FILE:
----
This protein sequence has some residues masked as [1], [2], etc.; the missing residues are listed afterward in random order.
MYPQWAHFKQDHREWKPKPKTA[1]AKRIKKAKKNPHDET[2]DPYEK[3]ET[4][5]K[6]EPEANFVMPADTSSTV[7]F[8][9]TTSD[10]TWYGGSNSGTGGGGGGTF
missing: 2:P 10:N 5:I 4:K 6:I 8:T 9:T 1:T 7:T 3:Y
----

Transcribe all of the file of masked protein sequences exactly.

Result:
This protein sequence has some residues masked as [1], [2], etc.; the missing residues are listed afterward in random order.
MYPQWAHFKQDHREWKPKPKTA[1]AKRIKKAKKNPHDET[2]DPYEK[3]ET[4][5]K[6]EPEANFVMPADTSSTV[7]F[8][9]TTSD[10]TWYGGSNSGTGGGGGGTF
missing: 2:P 10:N 5:I 4:K 6:I 8:T 9:T 1:T 7:T 3:Y